“Ancient astronauts.” “Alternative archeology.” “Extraterrestrial Genesis.” Each of these terms has become a part of the cultural lexicon over the last few decades. According to Jason Colavito, these concepts don’t stem from new, insightful analysis. Rather, they come from the work of H.P. Lovecraft, the early 20th Century American author best known for his horror stories and the Cthulhu mythos.
Colavito’s The Cult of Alien Gods not only explores and supports this proposition, it traces and deconstructs the development of various theories that suggest aliens visited Earth during prehistory or are responsible for the origination of the human race. Colavito’s thesis is very readable and relatively straightforward.
Lovecraft’s Cthulhu mythos was based on a variety of monstrous alien deities that predate mankind. His themes included stories about now-disappeared million-year-old civilizations begun by aliens who created human life as an experiment. In addition to his own stories, Lovecraft exchanged correspondence with a variety of other authors who also contributed to pulp magazines like Weird Tales that Colavito calls “the Lovecraft Circle.” These authors — who included Robert Bloch, the author of Psycho, and Robert E. Howard, the creator of the Conan the Barbarian series — incorporated elements of the Cthulhu mythos into their stories, as well as another Lovecraft invention, the Necronomicon, a fictional book of magical knowledge. Colavito then traces how U.S. involvement in World War II brought Lovecraft’s and similar works to France and asserts that Lovecraft became a significant influence on European science fiction. By the late 1960s and early 1970s, though, the science fiction purports to move to fact.
The most widely recognized progenitor was Erich von Daniken’s bestselling Chariots of the Gods? published in Europe in 1968 and in the United States in 1971. Originally serialized in The National Enquirer, there were more than four million copies of the book in print by 1974. The book’s theory is that various archaeological sites and ancient texts were evidence that space travelers had visited the Earth thousands of years ago. Treated as gods by the native populations, the alien encounters gave rise to various religions and the ancient civilizations obtained technology from the aliens that subsequently disappeared with those civilizations.
Colavito lays out a fairly convincing case in tracing the relationship between Lovecraft’s fictional lore and the rise of these theories. Yet Colavito recognizes that these seeds could not have grown without fertile soil. According to him, von Daniken’s work spurred similar books, which together with related developments in society — such as the Viking space explorers — made 1976 the turning point in the growth and acceptance of such ideas.
Perhaps Colavito’s most interesting argument is that this acceptance stemmed in part from science itself. Advances in science raised questions about religion and man’s place in the universe. Such questions in turn led people to look for replacement belief systems. Segments of the population latched on to the pseudoscience of the ancient astronaut theories as an alternative to both creationism and Darwinism.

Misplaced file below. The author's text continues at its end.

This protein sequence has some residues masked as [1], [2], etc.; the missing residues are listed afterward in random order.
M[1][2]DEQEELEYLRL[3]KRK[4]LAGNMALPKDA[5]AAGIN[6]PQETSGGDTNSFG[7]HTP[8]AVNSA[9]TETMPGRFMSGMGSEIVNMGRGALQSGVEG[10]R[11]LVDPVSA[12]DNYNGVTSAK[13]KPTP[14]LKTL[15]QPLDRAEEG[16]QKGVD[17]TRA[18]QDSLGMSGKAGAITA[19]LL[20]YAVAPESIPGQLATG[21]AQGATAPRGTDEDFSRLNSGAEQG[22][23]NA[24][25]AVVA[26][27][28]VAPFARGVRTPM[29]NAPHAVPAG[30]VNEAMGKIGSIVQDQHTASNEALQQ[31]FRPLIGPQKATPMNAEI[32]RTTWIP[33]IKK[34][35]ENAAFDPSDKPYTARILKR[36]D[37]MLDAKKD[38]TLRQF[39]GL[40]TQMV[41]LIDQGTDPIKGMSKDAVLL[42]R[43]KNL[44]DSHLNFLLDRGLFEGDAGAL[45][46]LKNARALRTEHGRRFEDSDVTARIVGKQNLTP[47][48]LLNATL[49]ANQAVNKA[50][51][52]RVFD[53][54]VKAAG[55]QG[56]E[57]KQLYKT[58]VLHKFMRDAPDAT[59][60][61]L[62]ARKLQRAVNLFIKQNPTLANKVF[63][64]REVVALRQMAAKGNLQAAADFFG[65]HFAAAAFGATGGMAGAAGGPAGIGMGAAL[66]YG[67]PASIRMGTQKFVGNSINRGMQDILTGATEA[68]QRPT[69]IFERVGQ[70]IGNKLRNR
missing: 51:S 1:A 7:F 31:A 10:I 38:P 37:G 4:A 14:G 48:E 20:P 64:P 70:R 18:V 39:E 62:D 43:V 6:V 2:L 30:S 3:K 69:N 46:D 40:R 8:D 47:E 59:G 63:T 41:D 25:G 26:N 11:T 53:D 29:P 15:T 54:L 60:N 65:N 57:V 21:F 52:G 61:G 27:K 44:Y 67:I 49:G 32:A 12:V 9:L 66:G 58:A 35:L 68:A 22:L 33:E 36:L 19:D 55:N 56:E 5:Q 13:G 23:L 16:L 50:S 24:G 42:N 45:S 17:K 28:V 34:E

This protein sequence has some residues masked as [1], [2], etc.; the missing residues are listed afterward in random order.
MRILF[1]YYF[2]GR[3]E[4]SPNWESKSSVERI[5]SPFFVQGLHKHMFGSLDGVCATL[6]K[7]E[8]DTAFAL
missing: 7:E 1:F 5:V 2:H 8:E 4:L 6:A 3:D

Approximately the last half of The Cult of Alien Gods switches from the focus of the Lovecraft-ancient astronaut connection to the tracing and critiquing of the continuing development of these theories. Colavito examines various works that played key roles in the genre. These include Graham Hancock’s Fingerprints of the Gods, which argued that a long-lost and forgotten advanced civilization existed on Earth in roughly 10,500 BCE, and Zecharia Sitchin’s The Twelfth Planet, which claimed residents of a planet that enters the inner solar system every 3,600 years were responsible for the rise of Sumerian culture. Coming from research he did for his own-web-based magazine and a 2004 article he wrote for Skeptic magazine, Colavito applies a skeptical and exacting eye to these books and the theories they espouse. Not only does he view them as pseudoscience, he sees the acceptance of their theories as evidence of Western civilization’s decline and an attack on values and ideas stemming from the Age of Enlightenment.
Here though, Colavito tends to paint with too broad a brush. For example, in asserting that 1976 was a turning point, he says: “Western civilization had run its course; its major goals — liberty, equality, fraternity — were largely, if not completely, accomplished[.] …. In such a climate it was no wonder mystery and the occult were replacing logic and reason.” Similarly, he asserts that
as the education system gradually broke down in the twentieth century, ever-larger [sic] numbers of people were leaving school ignorant of methodology and indoctrinated only in diversity and political correctness. They lacked the tools to understand or to think, and they resented the educated elite who told them what was right or true.
While some underlying malaise or problems with educational systems may have contributed to the acceptance of these theories, it stretches the point to imply a systemic collapse of Western culture.
If one ignores the sporadic hyperbole, Colavito’s work generally succeeds in the exploration of its two main themes. It is an admirable survey of Lovecraft’s influence on modern pop culture. It serves equally well as a first-class examination and analysis of the rise of the ancient astronaut theories, their variants and the cultural conditions that nurtured them.